Saturday, December 6, 2008

Eric Maskin's talk at the Berlin/Brandenberg Academy of Sciences

I had a unique opportunity to attend Eric Maskin's Nobel lecture (re-delivered) at the Berlin/Brandenberg Academy of Sciences. Eric Maskin shared the 2007 Nobel prize in Economic Science with Leonid Hurwicz and Roger Myerson for work in "Mechanism Design". This being my first brush with the topic, I expected a lecture of dense technicalities. I was mistaken.

Eric gave a great introduction to the theory and for once I started thinking of how great it would have been to take one of his classes! The idea of Mechanism Design is creating a set of rules that make selfish players behave in a way to achieve a certain outcome. In classical Game Theory the set of rules (constraints) are already given and then players try to maximize their utility (benefit) by playing by the rules via their self-chosen strategies. In the end, game theorists try to determine the steady state or Nash Equilibrium where no player can benefit by unilaterally changing his strategy.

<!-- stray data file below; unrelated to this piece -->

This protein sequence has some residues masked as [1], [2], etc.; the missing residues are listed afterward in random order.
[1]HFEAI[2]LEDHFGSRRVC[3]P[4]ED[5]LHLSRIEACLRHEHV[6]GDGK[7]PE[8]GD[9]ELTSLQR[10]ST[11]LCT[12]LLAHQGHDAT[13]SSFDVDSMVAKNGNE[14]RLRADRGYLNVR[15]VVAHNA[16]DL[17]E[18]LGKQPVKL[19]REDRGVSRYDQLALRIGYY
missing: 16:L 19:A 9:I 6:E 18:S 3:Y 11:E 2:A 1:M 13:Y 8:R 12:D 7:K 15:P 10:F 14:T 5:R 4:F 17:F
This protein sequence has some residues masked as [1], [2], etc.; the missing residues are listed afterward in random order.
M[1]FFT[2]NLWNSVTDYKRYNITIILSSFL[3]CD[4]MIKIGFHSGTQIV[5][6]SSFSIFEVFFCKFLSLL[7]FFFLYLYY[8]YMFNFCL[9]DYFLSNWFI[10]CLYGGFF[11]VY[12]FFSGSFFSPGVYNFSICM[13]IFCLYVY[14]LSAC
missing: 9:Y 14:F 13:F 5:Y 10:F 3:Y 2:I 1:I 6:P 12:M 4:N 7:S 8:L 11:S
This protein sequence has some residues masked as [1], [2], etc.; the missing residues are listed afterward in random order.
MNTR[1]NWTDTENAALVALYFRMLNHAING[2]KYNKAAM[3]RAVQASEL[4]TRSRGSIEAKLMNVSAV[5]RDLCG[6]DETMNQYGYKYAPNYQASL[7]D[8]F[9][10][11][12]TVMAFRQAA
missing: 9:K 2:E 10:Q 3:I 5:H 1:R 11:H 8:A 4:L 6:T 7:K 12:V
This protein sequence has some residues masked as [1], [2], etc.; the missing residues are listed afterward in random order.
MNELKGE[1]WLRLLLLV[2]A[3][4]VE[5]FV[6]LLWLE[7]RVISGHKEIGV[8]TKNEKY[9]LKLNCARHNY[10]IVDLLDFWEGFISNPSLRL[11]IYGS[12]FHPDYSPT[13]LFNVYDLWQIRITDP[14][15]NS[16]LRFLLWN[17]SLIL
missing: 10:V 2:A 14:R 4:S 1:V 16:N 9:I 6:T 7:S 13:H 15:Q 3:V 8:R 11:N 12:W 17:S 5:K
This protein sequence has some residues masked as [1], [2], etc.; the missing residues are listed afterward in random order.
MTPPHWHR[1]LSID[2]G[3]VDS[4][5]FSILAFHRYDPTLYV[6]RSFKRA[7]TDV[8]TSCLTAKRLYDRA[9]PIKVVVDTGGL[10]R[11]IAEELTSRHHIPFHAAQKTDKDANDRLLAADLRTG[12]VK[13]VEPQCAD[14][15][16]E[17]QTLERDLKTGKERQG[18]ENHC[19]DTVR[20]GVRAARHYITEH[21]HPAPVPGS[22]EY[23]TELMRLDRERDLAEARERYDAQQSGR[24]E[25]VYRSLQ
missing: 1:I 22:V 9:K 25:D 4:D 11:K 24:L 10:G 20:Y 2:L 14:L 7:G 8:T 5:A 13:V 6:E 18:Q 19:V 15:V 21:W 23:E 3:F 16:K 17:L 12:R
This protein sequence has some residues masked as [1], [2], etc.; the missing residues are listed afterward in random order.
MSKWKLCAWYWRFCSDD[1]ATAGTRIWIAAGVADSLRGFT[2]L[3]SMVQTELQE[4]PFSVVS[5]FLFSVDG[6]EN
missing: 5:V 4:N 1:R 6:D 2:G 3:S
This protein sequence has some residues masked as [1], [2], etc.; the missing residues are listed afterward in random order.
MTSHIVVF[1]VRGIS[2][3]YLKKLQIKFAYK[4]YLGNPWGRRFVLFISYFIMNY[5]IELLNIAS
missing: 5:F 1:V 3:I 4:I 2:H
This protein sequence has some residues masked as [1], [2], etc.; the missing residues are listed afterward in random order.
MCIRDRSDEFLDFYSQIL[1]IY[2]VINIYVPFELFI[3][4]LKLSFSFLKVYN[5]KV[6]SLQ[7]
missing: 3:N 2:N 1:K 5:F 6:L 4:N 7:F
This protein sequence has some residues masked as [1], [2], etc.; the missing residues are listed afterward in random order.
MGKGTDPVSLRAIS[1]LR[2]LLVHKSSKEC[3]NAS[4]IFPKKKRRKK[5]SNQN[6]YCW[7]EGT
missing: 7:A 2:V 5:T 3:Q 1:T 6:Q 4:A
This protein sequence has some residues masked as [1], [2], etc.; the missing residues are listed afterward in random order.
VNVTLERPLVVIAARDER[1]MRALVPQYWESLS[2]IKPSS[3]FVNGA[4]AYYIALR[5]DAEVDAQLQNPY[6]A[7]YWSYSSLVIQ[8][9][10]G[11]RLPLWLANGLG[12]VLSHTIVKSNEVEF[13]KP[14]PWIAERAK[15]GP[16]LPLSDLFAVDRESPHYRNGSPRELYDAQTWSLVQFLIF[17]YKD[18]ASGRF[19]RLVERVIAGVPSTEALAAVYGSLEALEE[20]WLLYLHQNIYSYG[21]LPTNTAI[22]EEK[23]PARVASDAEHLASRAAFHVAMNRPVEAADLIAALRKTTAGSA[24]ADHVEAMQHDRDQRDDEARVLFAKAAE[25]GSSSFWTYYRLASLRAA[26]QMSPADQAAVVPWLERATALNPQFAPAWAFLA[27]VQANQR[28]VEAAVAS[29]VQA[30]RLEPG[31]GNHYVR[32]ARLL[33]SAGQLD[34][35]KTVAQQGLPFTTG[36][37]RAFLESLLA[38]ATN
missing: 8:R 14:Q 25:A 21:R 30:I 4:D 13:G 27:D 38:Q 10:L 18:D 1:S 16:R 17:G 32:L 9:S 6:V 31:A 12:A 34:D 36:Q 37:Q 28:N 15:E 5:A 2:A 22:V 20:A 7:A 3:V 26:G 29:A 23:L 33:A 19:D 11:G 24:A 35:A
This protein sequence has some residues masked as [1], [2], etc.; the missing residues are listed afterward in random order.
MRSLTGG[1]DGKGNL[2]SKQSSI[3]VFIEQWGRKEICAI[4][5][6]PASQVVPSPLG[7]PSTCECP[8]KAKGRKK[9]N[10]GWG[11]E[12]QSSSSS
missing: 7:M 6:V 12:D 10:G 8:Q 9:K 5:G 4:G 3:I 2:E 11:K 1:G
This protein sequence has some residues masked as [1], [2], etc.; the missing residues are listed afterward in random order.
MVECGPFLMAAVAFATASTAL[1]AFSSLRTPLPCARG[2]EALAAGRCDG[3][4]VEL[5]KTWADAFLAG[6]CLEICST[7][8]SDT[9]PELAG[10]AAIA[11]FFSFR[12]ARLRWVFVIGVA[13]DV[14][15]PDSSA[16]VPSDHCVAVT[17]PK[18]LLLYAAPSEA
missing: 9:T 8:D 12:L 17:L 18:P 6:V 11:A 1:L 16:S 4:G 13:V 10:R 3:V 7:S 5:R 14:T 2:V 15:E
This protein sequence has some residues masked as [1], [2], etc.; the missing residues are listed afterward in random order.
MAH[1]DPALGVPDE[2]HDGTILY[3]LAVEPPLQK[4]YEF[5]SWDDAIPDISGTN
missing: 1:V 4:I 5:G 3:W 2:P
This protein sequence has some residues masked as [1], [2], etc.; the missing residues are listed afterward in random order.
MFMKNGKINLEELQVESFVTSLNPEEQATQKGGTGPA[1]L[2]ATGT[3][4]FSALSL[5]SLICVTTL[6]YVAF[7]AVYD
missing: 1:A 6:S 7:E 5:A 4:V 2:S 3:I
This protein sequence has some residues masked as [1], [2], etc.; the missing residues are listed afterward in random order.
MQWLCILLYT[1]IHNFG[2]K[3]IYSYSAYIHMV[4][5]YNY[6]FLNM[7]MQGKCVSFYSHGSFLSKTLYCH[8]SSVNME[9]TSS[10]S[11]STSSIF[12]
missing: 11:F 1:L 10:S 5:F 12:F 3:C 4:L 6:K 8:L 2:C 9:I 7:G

Mechanism Design is about designing the constraints or set of rules. Eric spoke about things like writing the rules for green house emissions among the countries (the players). He also spoke about the energy sector and gave a simple example of how a mechanism can be designed to satisfy different players while making choices about which energy sources to develop.

Eric started with the brother-sister cake division example - how by letting the brother cut the cake in half and then letting the sister choose the first half the division would be fair. Mechanism Design - my brother and I(re)invented this one when we were 6 ;-) !

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